‘Main Street’ program holds annual meeting; makes plans for summer programs

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“Vevay Main Street” held its annual meeting last Thursday morning in the Vevay Town Hall, and a crowd of approximately 25 people turned out to hear about the program and what the group’s plans are for the coming year.

The featured speaker at the meeting was Ellen Harper of the State Main Street program, who updated the group on how the state office is coordinating with local agencies around the state.

“Things are changing everyday,” Ellen Harper said.

She said that the state group is currently working on a series of workshops which will cover the four main points of “Main Street”: organization, design, promotion, and economic restructuring. She also said that community exchanges are being set up so that other communities can see and hear what’s going on in other towns and cities.

“It gives communities a sense of what’s good and what’s bad, so they can avoid those same problems,” Ellen Harper said. “It really helps other communities.”

Ellen Harper said that currently her office is not taking on any new communities, but instead is focusing on the 34 current “Main Street” communities and trying to determine what category those communities fall into. To be a full “Main Street” community, a town or city must have a fulltime staff person working on the program. If such a position does not exist, communities may still participate as volunteer organizations.

Madison was one of the original “Main Street” communities when the program was established, but is now acting as a volunteer organization.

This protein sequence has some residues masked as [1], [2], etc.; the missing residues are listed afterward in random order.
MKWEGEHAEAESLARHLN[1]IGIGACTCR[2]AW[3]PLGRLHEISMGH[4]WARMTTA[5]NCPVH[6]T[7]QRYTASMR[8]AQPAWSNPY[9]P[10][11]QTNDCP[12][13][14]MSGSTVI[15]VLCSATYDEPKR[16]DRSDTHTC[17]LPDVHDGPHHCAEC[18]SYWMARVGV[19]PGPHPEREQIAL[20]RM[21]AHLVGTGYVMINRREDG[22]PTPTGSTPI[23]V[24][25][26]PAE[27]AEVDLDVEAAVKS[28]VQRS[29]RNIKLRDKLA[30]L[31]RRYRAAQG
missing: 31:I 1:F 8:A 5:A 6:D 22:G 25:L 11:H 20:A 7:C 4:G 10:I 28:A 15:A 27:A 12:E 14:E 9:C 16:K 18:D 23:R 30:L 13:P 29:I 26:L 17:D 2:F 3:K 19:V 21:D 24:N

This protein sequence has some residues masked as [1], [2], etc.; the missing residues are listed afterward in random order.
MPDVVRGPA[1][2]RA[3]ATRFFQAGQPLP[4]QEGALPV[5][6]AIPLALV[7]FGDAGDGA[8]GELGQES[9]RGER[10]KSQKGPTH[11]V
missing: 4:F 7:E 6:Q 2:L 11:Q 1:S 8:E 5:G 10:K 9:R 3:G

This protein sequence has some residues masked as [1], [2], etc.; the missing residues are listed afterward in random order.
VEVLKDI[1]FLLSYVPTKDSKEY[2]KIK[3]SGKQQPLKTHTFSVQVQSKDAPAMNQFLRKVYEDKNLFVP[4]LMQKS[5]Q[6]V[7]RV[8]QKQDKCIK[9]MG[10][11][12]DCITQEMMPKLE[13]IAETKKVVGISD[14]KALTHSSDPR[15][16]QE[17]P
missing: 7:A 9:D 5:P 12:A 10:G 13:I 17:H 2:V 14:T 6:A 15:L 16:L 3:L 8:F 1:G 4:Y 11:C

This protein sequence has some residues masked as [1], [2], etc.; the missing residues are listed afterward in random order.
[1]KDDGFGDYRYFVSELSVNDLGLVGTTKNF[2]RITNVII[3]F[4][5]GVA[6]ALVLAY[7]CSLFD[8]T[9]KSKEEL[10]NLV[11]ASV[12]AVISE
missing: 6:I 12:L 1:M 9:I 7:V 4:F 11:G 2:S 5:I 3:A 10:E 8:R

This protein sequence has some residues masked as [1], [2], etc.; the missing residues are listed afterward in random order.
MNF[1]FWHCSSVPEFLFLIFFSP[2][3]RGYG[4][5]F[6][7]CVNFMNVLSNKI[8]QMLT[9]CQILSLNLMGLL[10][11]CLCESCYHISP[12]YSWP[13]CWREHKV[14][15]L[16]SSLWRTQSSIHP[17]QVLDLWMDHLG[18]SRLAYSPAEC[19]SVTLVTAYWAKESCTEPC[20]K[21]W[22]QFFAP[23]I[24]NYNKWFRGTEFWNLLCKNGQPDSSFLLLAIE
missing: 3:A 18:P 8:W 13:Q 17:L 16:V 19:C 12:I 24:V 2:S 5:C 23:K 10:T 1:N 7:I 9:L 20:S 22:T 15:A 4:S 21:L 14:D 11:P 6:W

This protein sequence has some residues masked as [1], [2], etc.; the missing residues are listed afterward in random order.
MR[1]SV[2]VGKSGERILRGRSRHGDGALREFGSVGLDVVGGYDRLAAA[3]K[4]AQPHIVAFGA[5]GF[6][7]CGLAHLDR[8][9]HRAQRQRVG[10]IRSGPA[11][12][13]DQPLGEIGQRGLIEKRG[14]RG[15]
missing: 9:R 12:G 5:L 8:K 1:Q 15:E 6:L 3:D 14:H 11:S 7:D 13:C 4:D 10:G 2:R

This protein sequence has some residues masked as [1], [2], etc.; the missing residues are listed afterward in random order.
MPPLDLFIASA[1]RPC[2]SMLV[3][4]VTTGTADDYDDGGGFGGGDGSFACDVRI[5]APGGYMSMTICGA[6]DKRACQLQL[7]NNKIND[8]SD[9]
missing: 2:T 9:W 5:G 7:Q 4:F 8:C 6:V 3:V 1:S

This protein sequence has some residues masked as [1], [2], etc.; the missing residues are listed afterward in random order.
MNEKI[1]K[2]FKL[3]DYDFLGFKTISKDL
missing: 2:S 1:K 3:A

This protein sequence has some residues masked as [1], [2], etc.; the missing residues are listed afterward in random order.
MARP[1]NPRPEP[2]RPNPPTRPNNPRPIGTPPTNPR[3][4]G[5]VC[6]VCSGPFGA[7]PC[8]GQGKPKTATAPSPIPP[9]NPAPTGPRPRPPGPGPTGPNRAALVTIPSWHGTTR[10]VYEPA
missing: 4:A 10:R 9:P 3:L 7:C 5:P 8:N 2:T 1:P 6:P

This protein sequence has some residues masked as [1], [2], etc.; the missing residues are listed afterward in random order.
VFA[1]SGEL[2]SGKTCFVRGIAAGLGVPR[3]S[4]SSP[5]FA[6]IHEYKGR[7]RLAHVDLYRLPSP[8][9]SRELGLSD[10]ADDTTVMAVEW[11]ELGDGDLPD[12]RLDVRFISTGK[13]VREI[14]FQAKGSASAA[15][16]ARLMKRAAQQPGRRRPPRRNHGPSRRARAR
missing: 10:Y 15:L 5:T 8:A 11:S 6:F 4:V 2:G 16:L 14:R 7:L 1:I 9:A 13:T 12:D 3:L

“You don’t have to have a full time coordinator,” Ellen Harper said. “You can be a volunteer organization and still do a bang up job.”

Visitors Center executive director David Attaway updated the group on programs and activities that his office is undertaking. He said that he is working with the Vevay-Switzerland County Foundation and the Community Foundation of Switzerland County to get funding for some programming; and is also working with county and town government.

He said that a grant has been secured from Historic Landmarks, Inc., to do a feasibility study on the Unwiller Building at the corner of Main and Ferry streets in Vevay.

“We had some people walk through it, and it’s in much better shape than even most people who live here think it is,” David Attaway said. “It’s in the center of Vevay, and it’s important that we save and utilize that space.”

He also spoke about the signage and facade program that is being developed. Once implemented, that program is expected to last about two years.

The committee dealing with the placement of the flower pots around Vevay reported that there will be more pots this summer, but those pots may not be as big as the ones used last year.

Martha Bladen said that there were 53 pots last year, and that this year the committee is scheduled to have 109 around Vevay.

Finding individuals and businesses to care for the flowers and foliage in the pots once they are placed still needs to be done, but Ron Hocker said that last year people were very generous with their time in volunteering to help; so care this year isn’t expected to be a problem.

The committee will be putting out the pots on Friday, May 5th, in conjunction with a cleanup project by seniors at Switzerland County High School, who will be working around the Switzerland County Courthouse. Seniors will also be helping get them ready and then put out the pots.

The annual meeting closed with the election of the board of directors of the coming year. The seven members elected included: Nathan Crane, Jon Bond, Teresa Lyons, Ron Hocker, Donna Graham, Kristi Harms, and Rose Harbert.

Teresa Lyons was elected as the president of Vevay Main Street; with Nathan Crane being elected vice president; Donna Graham is the treasurer; and David Attaway is the secretary.